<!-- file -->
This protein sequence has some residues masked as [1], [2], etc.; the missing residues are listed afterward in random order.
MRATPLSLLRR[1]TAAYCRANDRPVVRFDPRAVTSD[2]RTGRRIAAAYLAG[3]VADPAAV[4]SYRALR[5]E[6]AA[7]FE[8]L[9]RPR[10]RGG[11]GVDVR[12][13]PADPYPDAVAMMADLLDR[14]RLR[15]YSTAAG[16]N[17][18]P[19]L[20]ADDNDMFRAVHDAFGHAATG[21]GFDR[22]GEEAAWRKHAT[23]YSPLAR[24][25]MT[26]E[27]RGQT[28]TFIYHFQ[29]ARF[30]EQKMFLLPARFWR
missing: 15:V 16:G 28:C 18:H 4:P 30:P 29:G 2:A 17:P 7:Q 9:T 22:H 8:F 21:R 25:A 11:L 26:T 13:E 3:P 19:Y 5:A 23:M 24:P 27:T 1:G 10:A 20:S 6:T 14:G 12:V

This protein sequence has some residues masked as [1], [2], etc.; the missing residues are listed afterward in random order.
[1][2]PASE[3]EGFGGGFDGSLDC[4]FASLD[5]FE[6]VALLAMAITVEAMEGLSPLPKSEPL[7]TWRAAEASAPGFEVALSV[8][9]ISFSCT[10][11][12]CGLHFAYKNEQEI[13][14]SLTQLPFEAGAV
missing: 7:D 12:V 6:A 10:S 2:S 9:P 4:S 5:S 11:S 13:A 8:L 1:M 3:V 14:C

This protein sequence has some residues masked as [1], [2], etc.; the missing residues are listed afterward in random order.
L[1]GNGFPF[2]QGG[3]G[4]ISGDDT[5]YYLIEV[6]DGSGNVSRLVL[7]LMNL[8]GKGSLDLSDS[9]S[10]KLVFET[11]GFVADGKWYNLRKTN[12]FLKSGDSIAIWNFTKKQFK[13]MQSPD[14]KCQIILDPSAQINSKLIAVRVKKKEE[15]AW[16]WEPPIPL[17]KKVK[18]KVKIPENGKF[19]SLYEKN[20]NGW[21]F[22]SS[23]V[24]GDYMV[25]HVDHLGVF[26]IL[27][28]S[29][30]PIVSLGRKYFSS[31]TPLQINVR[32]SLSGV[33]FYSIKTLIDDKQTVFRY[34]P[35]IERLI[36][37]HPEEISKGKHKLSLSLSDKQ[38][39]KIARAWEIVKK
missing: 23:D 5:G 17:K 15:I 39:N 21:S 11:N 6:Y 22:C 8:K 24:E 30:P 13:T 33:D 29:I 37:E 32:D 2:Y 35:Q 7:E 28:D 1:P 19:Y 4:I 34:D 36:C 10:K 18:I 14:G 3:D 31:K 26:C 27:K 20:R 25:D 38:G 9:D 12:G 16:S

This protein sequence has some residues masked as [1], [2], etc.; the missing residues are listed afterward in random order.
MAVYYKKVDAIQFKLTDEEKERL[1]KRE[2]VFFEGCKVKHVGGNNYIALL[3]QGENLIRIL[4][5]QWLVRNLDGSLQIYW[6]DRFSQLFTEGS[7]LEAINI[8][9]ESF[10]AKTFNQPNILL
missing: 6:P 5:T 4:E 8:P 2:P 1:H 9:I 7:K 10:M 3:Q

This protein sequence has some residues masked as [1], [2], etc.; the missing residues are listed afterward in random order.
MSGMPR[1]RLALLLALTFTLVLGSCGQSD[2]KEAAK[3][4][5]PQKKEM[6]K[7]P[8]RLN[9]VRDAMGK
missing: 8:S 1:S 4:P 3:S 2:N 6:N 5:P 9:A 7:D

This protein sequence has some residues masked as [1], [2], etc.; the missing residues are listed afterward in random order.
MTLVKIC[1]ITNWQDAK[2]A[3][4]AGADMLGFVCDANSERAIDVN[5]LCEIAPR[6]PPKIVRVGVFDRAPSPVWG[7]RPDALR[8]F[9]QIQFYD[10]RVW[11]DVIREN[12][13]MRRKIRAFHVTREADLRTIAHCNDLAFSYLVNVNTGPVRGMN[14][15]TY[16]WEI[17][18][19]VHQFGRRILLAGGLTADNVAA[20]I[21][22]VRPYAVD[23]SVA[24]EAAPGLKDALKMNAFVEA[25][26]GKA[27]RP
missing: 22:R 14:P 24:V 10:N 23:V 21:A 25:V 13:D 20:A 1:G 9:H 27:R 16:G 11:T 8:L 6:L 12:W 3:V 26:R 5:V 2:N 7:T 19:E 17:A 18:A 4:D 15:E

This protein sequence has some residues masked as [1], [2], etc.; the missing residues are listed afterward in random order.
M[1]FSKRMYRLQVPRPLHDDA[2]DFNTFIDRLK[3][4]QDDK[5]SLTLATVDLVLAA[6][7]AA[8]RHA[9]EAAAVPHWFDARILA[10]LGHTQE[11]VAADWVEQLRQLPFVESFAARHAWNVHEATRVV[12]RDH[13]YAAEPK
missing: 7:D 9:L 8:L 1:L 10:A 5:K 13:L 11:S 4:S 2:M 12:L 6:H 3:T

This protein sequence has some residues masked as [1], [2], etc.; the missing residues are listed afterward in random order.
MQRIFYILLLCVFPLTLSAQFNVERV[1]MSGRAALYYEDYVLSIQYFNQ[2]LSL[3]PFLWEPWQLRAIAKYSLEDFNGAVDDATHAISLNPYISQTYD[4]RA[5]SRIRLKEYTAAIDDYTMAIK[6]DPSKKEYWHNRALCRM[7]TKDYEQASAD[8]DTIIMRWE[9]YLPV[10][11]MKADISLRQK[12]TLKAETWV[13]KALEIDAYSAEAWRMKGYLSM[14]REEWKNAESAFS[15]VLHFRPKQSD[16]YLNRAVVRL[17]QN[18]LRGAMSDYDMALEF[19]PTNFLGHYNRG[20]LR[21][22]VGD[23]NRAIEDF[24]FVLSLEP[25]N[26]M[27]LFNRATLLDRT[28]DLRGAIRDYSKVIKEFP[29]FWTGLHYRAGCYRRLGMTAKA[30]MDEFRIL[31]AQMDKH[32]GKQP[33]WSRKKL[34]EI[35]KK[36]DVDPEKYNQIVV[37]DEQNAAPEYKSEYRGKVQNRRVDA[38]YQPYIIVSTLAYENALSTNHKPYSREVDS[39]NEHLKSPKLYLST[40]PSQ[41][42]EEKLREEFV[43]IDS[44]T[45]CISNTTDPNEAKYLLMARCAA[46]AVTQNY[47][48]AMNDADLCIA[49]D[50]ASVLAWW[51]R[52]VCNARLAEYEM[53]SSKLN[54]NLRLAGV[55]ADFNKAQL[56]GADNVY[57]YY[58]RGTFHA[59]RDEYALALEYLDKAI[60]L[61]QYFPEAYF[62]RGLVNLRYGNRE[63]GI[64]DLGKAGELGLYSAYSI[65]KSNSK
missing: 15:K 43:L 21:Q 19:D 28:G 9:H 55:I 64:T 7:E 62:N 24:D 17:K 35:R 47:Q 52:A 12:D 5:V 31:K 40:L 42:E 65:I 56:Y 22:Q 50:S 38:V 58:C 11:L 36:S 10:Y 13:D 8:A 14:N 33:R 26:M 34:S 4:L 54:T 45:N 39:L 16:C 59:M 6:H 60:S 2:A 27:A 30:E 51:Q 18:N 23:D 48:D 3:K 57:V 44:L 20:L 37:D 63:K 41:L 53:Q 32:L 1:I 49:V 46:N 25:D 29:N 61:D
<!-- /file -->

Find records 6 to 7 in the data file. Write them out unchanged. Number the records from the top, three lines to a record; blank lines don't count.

This protein sequence has some residues masked as [1], [2], etc.; the missing residues are listed afterward in random order.
MTLVKIC[1]ITNWQDAK[2]A[3][4]AGADMLGFVCDANSERAIDVN[5]LCEIAPR[6]PPKIVRVGVFDRAPSPVWG[7]RPDALR[8]F[9]QIQFYD[10]RVW[11]DVIREN[12][13]MRRKIRAFHVTREADLRTIAHCNDLAFSYLVNVNTGPVRGMN[14][15]TY[16]WEI[17][18][19]VHQFGRRILLAGGLTADNVAA[20]I[21][22]VRPYAVD[23]SVA[24]EAAPGLKDALKMNAFVEA[25][26]GKA[27]RP
missing: 22:R 14:P 24:V 10:N 23:V 21:A 25:V 13:D 20:A 1:G 9:H 27:R 16:G 11:T 8:L 6:L 12:W 3:V 26:R 5:V 2:N 7:T 19:E 17:A 18:A 4:D 15:E

This protein sequence has some residues masked as [1], [2], etc.; the missing residues are listed afterward in random order.
M[1]FSKRMYRLQVPRPLHDDA[2]DFNTFIDRLK[3][4]QDDK[5]SLTLATVDLVLAA[6][7]AA[8]RHA[9]EAAAVPHWFDARILA[10]LGHTQE[11]VAADWVEQLRQLPFVESFAARHAWNVHEATRVV[12]RDH[13]YAAEPK
missing: 7:D 9:L 8:L 1:L 10:A 5:K 13:L 11:S 4:S 2:M 12:L 6:H 3:T